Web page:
What Constitutes Probable Cause for a Search Warrant in New York?



    District Court Arrest Warrant court papers with handcuffs and blue pen on United States flag

    Law enforcement officers must have probable cause to make an arrest, obtain a search warrant from a judge, or seize property. The Fourth Amendment of the United States Constitution protects citizens from unreasonable searches and seizures. If you believe that you are the victim of an unreasonable search and seizure, it’s imperative to understand your rights. Please continue reading to learn what evidence constitutes probable cause for a search warrant in New York and why connecting with a seasoned Nassau County Criminal Defense Attorney is in your best interest. 

    What Probable Cause is Needed to Issue a Search Warrant in New York?

    In New York, a search warrant is a court order that enables police officers to search a specific location, such as a home, vehicle, or business premises, at a particular time and seize a person’s property without their consent if they believe they have committed a crime. However, before a search warrant can be issued, law enforcement officers must demonstrate probable cause that evidence of a crime or contraband will likely be found in the location to be searched. A judge or magistrate will not sign the document without sufficient evidence to support their beliefs.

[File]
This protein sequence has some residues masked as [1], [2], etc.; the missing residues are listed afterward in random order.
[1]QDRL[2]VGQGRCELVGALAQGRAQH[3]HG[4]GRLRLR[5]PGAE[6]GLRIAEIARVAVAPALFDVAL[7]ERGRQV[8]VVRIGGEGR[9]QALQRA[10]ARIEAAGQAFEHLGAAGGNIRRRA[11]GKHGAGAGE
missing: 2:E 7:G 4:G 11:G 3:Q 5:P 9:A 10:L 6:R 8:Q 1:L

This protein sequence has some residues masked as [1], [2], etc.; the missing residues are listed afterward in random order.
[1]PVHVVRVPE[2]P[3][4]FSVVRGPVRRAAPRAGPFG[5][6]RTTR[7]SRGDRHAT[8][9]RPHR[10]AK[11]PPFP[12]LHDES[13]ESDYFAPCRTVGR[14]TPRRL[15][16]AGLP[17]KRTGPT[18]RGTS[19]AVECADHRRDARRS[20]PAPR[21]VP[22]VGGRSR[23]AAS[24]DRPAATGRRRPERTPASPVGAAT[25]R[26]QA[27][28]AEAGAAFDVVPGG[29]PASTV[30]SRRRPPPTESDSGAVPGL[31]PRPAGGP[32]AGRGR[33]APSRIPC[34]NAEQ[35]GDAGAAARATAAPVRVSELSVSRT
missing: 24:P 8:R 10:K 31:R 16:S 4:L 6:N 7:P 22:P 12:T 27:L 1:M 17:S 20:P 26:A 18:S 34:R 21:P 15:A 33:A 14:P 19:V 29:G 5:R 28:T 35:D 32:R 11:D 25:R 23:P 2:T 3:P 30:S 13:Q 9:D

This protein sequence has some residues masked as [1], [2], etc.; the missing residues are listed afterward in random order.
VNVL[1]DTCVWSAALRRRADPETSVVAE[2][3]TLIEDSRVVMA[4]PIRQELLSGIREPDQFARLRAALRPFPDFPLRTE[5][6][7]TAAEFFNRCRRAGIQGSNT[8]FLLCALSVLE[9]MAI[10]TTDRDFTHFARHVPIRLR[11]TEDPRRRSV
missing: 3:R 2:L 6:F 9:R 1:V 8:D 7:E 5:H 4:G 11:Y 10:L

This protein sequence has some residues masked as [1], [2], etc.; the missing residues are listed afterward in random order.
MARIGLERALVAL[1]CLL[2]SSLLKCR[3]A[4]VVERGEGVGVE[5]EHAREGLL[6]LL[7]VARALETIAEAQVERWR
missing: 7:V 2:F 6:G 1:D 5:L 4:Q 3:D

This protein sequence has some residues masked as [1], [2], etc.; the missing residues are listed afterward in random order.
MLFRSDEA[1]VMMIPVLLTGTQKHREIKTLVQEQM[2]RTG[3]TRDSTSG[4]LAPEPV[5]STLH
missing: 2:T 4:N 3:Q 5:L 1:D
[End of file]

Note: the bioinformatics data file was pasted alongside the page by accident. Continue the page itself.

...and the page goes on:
It’s important to understand that a lack of probable cause will render a warrantless arrest invalid, and the court will suppress any evidence resulting from that arrest. This legal document gives law enforcement officers the legal right to search your property and seize evidence of a crime.

    What Should I Do If My Constitutional Rights Are Violated?

    If criminal charges are filed against you, you can challenge an unreasonable search and seizure. It’s imperative to understand your constitutional rights. If the police show up with a warrant, they are only permitted to search the areas outlined in the document that a judge signed. This limits the scope of their search. Therefore, the evidence could be inadmissible if they search or seize property not listed on the search warrant. A criminal defense attorney can file motions to prevent prosecutors from using any evidence unlawfully obtained against you. This can weaken the prosection’s case, maximizing your chances of reduced or dropped charges.

    At Grunwald & Seman, P.C., our experienced legal team knows how to fight back against unlawful searches and seizures. If you believe you are the victim of an unreasonable search and seizure, please don’t hesitate to contact our skilled Nassau County criminal defense attorneys, who can help you understand your options and how to best protect your rights. Allow our firm to effectively represent your interests to maximize your chances of a favorable outcome.

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